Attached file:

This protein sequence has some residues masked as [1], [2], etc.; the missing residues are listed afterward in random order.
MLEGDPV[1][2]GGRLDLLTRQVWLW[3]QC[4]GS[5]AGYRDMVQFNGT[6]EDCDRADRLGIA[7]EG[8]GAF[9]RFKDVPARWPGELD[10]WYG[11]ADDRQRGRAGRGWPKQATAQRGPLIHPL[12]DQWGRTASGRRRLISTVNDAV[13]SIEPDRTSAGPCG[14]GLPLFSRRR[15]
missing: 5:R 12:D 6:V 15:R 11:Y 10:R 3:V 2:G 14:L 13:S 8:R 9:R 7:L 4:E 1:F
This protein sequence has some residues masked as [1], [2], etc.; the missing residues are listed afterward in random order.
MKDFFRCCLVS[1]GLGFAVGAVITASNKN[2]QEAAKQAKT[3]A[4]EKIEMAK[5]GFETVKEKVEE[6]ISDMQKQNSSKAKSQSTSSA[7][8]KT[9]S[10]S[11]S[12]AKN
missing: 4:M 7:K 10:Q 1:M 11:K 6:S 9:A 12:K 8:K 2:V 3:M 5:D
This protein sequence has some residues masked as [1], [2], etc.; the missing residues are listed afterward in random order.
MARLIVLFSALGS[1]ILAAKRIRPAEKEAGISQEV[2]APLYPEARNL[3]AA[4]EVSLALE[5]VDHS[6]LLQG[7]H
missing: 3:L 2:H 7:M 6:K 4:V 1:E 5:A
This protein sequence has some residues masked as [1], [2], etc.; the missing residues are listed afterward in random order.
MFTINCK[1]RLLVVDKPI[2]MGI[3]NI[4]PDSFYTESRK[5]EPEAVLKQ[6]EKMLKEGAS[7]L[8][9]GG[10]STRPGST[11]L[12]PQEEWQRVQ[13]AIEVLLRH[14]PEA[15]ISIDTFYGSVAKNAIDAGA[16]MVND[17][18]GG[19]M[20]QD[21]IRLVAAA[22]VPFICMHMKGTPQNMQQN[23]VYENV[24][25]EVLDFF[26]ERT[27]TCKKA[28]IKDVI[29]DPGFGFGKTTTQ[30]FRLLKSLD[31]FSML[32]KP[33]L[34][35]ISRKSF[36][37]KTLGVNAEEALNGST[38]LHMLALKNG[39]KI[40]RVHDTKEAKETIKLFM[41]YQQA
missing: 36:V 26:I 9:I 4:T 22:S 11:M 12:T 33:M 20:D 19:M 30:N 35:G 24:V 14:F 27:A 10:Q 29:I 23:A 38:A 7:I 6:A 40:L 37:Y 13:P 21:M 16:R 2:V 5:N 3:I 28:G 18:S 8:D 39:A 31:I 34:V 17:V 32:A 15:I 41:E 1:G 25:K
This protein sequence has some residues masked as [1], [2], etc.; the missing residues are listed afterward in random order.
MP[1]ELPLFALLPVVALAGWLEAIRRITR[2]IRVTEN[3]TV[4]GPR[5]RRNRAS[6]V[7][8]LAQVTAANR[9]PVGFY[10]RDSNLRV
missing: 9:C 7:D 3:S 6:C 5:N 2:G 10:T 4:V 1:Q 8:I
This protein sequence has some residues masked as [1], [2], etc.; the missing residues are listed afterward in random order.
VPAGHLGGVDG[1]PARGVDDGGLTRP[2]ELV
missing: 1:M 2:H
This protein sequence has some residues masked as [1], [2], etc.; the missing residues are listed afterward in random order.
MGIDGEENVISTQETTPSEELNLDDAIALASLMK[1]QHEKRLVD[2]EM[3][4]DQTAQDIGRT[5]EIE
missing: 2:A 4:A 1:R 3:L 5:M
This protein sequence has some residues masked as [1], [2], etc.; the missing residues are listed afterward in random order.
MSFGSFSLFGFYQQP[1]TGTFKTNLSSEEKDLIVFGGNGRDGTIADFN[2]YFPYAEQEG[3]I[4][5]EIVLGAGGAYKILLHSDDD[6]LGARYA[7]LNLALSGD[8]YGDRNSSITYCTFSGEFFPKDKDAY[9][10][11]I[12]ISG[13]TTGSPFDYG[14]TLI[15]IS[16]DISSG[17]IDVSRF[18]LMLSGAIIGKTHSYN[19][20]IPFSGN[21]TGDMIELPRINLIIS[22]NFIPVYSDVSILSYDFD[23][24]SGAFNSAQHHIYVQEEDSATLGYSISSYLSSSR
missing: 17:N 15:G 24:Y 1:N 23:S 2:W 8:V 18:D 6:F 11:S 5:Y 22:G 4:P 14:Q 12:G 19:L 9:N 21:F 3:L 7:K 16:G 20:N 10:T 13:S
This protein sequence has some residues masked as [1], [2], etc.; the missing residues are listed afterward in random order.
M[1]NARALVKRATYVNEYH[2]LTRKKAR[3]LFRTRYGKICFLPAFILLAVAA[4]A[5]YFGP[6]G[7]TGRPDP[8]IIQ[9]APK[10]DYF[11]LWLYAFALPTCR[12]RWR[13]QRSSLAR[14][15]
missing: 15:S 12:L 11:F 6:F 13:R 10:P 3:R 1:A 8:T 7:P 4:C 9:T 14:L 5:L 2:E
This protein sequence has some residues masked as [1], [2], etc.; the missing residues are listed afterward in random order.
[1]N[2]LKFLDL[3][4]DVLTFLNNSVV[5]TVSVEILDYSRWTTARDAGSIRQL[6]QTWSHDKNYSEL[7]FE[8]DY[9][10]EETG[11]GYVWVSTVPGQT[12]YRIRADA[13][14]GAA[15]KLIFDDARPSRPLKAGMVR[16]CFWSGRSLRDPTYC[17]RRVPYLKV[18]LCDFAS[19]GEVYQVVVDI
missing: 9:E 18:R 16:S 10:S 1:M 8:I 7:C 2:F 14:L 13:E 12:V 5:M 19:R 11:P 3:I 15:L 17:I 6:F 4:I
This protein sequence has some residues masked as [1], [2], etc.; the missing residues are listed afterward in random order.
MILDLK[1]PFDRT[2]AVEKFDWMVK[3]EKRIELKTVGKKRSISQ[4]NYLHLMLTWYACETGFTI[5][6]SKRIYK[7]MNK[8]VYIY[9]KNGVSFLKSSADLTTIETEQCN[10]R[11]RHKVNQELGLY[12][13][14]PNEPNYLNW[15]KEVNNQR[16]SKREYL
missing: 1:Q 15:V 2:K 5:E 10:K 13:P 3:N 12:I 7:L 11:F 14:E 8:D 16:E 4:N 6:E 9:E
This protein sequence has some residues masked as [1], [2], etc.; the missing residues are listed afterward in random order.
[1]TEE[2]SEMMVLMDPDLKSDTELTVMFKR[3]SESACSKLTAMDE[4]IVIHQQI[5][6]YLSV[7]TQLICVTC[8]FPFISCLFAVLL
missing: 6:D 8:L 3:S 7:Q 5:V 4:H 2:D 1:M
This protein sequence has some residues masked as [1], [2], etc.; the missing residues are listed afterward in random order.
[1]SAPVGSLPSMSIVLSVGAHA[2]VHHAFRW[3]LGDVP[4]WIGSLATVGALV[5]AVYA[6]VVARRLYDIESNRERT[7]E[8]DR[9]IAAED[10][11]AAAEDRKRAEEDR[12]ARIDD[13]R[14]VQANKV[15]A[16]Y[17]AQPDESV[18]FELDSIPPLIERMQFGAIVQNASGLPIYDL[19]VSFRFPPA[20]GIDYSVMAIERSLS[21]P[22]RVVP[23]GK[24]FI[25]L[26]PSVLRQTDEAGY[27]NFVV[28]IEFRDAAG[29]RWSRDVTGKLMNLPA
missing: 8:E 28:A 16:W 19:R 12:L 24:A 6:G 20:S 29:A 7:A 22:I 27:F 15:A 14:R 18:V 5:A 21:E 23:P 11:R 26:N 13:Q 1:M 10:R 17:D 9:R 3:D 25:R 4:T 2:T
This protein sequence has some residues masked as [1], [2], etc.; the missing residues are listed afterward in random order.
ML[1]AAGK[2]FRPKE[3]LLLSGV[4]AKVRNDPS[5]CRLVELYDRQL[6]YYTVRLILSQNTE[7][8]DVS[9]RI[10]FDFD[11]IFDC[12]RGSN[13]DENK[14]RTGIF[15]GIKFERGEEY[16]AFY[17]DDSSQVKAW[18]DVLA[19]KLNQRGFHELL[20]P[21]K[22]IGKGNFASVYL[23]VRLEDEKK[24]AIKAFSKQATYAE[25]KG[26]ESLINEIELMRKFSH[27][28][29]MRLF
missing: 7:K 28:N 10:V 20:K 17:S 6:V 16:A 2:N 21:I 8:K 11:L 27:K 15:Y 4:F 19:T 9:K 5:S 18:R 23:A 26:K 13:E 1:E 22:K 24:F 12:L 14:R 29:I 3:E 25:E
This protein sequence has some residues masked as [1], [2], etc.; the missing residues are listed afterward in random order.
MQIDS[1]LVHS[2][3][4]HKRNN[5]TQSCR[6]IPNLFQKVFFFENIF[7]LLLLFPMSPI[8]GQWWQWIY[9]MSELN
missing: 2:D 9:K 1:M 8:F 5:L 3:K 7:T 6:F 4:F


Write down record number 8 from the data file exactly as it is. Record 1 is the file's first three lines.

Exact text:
This protein sequence has some residues masked as [1], [2], etc.; the missing residues are listed afterward in random order.
MSFGSFSLFGFYQQP[1]TGTFKTNLSSEEKDLIVFGGNGRDGTIADFN[2]YFPYAEQEG[3]I[4][5]EIVLGAGGAYKILLHSDDD[6]LGARYA[7]LNLALSGD[8]YGDRNSSITYCTFSGEFFPKDKDAY[9][10][11]I[12]ISG[13]TTGSPFDYG[14]TLI[15]IS[16]DISSG[17]IDVSRF[18]LMLSGAIIGKTHSYN[19][20]IPFSGN[21]TGDMIELPRINLIIS[22]NFIPVYSDVSILSYDFD[23][24]SGAFNSAQHHIYVQEEDSATLGYSISSYLSSSR
missing: 17:N 15:G 24:Y 1:N 23:S 2:W 8:V 18:D 6:F 11:S 5:Y 22:G 4:P 14:Q 12:G 19:L 9:N 21:F 3:L 7:K 16:G 20:N 10:T 13:S